It IS true that HE has everything under control.  It’s also true that He’s not controlling.  That sounds like an oxymoron because it is.  (Just a little reminder here:  anytime there is a ‘discrepancy’ in what you think you’re hearing about God…it means DIG DEEPER!)

God created all of us to have both common and individual purposes in this world.  The common purposes would be to come to know His Son as Savior and Lord, to glorify Him by our life choices and to tell others about Him.  The individual purposes are just that…individual.  Those are the ways that He uses us to shape and edit the lives around us.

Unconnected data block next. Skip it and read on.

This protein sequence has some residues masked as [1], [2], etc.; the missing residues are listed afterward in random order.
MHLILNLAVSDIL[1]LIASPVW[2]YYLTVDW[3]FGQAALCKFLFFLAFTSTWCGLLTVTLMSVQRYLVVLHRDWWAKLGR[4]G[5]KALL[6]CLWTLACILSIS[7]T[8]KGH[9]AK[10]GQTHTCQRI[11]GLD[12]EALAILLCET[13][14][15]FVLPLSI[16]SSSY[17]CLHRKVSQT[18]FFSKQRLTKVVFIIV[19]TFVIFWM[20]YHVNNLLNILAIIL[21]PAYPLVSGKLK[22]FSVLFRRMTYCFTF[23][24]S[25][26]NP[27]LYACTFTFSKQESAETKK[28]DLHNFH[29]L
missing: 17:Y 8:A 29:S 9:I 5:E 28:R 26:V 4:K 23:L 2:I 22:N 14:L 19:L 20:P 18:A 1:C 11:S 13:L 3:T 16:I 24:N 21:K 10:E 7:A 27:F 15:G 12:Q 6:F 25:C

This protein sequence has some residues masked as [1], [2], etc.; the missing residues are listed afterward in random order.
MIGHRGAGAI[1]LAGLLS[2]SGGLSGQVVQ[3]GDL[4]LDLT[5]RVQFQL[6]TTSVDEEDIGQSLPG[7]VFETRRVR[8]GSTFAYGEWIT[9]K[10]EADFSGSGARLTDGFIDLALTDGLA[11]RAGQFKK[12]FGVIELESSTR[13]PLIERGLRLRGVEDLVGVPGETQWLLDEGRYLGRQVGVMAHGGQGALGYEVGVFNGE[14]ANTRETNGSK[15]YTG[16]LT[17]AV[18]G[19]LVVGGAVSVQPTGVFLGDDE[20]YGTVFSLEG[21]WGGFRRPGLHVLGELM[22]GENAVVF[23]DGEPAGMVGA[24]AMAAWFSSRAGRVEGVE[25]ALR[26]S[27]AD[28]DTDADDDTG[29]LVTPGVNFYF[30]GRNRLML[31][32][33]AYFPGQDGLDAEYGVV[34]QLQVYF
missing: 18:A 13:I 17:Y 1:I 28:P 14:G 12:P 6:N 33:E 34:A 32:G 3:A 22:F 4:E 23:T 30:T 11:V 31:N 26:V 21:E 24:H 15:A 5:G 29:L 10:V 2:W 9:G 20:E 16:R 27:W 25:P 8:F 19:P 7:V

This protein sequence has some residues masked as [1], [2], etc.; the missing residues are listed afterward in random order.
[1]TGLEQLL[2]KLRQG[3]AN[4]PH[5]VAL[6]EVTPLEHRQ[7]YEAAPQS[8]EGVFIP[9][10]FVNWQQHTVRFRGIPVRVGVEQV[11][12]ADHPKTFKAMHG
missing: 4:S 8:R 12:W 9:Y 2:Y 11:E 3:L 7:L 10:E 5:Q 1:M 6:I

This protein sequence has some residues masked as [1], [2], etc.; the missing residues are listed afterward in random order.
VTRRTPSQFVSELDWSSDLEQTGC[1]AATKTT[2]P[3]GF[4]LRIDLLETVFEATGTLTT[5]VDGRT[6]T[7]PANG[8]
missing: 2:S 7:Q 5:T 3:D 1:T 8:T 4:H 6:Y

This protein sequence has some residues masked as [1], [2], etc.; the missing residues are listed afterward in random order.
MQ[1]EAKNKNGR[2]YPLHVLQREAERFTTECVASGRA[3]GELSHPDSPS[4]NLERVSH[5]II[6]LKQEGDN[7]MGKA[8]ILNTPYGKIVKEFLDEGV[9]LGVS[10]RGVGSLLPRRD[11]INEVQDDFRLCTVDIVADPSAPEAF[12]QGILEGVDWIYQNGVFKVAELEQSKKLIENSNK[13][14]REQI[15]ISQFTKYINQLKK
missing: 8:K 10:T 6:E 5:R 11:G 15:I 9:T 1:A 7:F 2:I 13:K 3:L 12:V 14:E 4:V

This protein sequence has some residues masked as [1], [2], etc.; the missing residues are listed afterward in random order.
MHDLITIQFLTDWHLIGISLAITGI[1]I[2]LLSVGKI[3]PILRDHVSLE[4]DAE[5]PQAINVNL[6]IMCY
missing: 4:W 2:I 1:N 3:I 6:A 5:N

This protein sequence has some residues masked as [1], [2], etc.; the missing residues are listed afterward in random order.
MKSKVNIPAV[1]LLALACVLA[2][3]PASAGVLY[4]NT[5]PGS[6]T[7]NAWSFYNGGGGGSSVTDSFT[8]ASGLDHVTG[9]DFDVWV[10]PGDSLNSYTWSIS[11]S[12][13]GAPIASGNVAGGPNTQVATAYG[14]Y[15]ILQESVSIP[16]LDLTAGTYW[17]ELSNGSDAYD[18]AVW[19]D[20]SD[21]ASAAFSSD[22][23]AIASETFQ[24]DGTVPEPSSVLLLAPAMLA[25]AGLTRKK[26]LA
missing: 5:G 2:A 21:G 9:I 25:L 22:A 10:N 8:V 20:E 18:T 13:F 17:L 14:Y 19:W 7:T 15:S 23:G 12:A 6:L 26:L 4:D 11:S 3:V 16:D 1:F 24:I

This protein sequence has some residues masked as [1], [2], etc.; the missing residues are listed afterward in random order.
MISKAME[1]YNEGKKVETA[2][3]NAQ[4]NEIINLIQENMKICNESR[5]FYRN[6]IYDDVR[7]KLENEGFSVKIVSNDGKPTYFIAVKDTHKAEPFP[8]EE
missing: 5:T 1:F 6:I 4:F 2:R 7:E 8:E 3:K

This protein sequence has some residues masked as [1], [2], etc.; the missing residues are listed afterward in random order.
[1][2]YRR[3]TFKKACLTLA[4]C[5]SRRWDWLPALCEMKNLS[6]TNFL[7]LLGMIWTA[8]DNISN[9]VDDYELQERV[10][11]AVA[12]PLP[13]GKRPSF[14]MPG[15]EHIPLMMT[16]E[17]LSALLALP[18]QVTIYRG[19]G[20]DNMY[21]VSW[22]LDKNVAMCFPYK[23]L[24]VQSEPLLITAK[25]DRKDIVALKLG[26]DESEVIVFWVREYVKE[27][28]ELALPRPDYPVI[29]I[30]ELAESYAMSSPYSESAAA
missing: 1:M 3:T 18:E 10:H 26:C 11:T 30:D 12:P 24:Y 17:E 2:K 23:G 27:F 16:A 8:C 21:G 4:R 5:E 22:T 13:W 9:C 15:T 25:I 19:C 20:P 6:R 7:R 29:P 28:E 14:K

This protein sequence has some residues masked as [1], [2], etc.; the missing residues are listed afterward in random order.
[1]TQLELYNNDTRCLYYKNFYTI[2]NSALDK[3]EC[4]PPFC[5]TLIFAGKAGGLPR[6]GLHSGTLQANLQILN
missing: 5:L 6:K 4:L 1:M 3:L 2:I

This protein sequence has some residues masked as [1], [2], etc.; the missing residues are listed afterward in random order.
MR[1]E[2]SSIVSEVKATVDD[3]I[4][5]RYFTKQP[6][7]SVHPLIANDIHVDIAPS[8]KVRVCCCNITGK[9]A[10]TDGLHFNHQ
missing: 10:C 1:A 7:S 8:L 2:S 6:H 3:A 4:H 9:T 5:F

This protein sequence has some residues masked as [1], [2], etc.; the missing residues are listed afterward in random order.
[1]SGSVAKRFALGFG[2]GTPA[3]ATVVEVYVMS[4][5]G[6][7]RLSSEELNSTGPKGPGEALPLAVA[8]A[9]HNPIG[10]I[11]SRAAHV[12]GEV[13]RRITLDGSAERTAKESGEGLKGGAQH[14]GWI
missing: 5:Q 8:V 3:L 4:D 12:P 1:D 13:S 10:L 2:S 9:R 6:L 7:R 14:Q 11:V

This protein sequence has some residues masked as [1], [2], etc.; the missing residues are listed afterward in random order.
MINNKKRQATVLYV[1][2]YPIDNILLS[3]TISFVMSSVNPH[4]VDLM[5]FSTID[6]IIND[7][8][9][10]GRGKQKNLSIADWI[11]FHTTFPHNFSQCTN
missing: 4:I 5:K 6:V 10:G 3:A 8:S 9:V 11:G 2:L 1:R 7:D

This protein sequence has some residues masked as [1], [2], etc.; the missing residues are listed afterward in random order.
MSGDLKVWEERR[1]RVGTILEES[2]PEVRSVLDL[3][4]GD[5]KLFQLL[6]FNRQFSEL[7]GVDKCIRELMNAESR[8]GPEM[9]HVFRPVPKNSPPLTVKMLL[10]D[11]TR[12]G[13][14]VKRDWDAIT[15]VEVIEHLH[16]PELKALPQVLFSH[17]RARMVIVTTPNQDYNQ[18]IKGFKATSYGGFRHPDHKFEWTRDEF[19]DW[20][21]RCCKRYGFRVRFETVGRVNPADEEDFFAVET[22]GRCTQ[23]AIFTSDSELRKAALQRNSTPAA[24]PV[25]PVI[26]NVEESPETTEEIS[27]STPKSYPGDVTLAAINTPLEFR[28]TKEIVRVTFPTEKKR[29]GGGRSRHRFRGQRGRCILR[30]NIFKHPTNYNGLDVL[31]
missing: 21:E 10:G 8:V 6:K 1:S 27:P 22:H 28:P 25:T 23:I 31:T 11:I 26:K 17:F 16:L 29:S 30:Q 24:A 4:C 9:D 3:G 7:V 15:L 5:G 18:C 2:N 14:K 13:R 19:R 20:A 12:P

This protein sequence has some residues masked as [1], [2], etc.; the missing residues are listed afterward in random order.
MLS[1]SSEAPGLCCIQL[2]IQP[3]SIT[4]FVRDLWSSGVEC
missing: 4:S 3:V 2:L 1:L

It’s all done with a purpose on His end, as well.  Because He loves us so much, He wants the very best for us.  He’s in the process of making each of His creations as good as they can possibly be (just like His Son) and, at the same time, He’s preserving our ‘voice’ in the process.  What good is it if we’re all automatons?!  God wants to use our individual personalities to serve His common goal—that’s the way the people around us know it’s for real!

They’ll know what God says is true because they will see and hear the difference in us!  Now, that is the mark of a great Editor.